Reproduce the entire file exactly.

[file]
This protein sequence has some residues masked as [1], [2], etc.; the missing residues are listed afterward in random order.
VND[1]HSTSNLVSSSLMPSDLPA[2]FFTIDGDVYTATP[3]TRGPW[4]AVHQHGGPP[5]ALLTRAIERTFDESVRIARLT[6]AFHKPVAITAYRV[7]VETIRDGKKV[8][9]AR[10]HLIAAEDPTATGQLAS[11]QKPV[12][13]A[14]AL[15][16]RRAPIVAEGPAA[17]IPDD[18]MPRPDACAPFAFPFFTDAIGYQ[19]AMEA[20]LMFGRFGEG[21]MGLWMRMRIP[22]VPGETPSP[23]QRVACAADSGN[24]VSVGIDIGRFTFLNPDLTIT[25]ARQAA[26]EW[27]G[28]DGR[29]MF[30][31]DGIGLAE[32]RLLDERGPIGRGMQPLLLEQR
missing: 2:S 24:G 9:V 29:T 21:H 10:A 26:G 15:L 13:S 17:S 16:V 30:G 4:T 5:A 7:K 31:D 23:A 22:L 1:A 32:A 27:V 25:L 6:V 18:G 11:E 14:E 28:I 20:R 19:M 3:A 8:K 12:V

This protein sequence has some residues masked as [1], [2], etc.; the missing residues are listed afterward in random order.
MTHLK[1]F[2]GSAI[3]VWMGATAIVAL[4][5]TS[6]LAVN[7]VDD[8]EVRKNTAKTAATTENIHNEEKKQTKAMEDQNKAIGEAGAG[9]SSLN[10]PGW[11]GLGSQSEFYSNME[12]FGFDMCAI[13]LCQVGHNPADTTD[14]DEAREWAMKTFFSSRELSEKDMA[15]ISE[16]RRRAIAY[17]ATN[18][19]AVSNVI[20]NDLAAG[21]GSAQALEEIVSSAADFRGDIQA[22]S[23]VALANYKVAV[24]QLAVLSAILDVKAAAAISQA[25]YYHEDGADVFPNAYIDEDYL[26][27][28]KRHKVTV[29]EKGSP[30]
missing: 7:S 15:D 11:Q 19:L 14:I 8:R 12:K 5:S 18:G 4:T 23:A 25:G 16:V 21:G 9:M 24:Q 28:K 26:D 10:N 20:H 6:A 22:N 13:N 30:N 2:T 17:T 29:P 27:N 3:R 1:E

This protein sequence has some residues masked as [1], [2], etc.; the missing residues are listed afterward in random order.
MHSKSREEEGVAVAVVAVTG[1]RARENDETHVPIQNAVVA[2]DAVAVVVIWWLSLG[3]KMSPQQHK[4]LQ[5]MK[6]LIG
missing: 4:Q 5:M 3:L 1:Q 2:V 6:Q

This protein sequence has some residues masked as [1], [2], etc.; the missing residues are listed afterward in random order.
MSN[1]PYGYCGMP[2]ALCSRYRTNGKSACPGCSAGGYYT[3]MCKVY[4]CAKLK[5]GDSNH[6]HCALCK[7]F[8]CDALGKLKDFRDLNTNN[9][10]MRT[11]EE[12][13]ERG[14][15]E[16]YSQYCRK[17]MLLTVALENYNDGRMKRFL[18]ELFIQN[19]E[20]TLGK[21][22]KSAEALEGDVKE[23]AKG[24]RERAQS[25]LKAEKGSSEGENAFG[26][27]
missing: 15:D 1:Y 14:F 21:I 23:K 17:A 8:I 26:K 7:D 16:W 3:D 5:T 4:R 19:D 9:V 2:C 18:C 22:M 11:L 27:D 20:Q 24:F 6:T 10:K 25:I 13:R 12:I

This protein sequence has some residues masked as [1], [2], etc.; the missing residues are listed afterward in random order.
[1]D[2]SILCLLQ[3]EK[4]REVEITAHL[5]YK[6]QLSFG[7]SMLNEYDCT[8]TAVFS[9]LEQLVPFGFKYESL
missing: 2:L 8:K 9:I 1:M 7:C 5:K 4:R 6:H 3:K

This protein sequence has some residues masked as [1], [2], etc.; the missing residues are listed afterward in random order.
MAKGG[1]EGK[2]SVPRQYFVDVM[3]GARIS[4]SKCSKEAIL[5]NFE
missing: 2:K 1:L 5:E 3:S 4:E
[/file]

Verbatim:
This protein sequence has some residues masked as [1], [2], etc.; the missing residues are listed afterward in random order.
VND[1]HSTSNLVSSSLMPSDLPA[2]FFTIDGDVYTATP[3]TRGPW[4]AVHQHGGPP[5]ALLTRAIERTFDESVRIARLT[6]AFHKPVAITAYRV[7]VETIRDGKKV[8][9]AR[10]HLIAAEDPTATGQLAS[11]QKPV[12][13]A[14]AL[15][16]RRAPIVAEGPAA[17]IPDD[18]MPRPDACAPFAFPFFTDAIGYQ[19]AMEA[20]LMFGRFGEG[21]MGLWMRMRIP[22]VPGETPSP[23]QRVACAADSGN[24]VSVGIDIGRFTFLNPDLTIT[25]ARQAA[26]EW[27]G[28]DGR[29]MF[30][31]DGIGLAE[32]RLLDERGPIGRGMQPLLLEQR
missing: 2:S 24:G 9:V 29:T 21:H 10:A 26:G 15:L 13:S 17:S 16:V 30:G 4:T 5:A 7:K 31:D 23:A 22:L 1:A 32:A 27:V 25:L 6:V 18:G 11:E 14:E 28:I 20:R 19:M 3:A 8:K 12:V

This protein sequence has some residues masked as [1], [2], etc.; the missing residues are listed afterward in random order.
MTHLK[1]F[2]GSAI[3]VWMGATAIVAL[4][5]TS[6]LAVN[7]VDD[8]EVRKNTAKTAATTENIHNEEKKQTKAMEDQNKAIGEAGAG[9]SSLN[10]PGW[11]GLGSQSEFYSNME[12]FGFDMCAI[13]LCQVGHNPADTTD[14]DEAREWAMKTFFSSRELSEKDMA[15]ISE[16]RRRAIAY[17]ATN[18][19]AVSNVI[20]NDLAAG[21]GSAQALEEIVSSAADFRGDIQA[22]S[23]VALANYKVAV[24]QLAVLSAILDVKAAAAISQA[25]YYHEDGADVFPNAYIDEDYL[26][27][28]KRHKVTV[29]EKGSP[30]
missing: 7:S 15:D 11:Q 19:L 14:I 8:R 12:K 5:S 18:G 4:T 23:A 25:G 16:V 21:G 9:M 24:Q 28:K 26:D 10:N 20:H 6:A 22:N 13:N 30:N 2:T 17:T 29:P 27:N 3:R 1:E

This protein sequence has some residues masked as [1], [2], etc.; the missing residues are listed afterward in random order.
MHSKSREEEGVAVAVVAVTG[1]RARENDETHVPIQNAVVA[2]DAVAVVVIWWLSLG[3]KMSPQQHK[4]LQ[5]MK[6]LIG
missing: 4:Q 5:M 3:L 1:Q 2:V 6:Q

This protein sequence has some residues masked as [1], [2], etc.; the missing residues are listed afterward in random order.
MSN[1]PYGYCGMP[2]ALCSRYRTNGKSACPGCSAGGYYT[3]MCKVY[4]CAKLK[5]GDSNH[6]HCALCK[7]F[8]CDALGKLKDFRDLNTNN[9][10]MRT[11]EE[12][13]ERG[14][15]E[16]YSQYCRK[17]MLLTVALENYNDGRMKRFL[18]ELFIQN[19]E[20]TLGK[21][22]KSAEALEGDVKE[23]AKG[24]RERAQS[25]LKAEKGSSEGENAFG[26][27]
missing: 15:D 1:Y 14:F 21:I 23:K 17:A 8:I 26:K 7:D 16:W 3:D 5:T 4:R 19:D 9:V 2:C 18:C 22:M 11:L 27:D 20:Q 24:F 6:T 10:K 25:I 13:R 12:I

This protein sequence has some residues masked as [1], [2], etc.; the missing residues are listed afterward in random order.
[1]D[2]SILCLLQ[3]EK[4]REVEITAHL[5]YK[6]QLSFG[7]SMLNEYDCT[8]TAVFS[9]LEQLVPFGFKYESL
missing: 2:L 8:K 9:I 1:M 7:C 5:K 4:R 6:H 3:K

This protein sequence has some residues masked as [1], [2], etc.; the missing residues are listed afterward in random order.
MAKGG[1]EGK[2]SVPRQYFVDVM[3]GARIS[4]SKCSKEAIL[5]NFE
missing: 2:K 1:L 5:E 3:S 4:E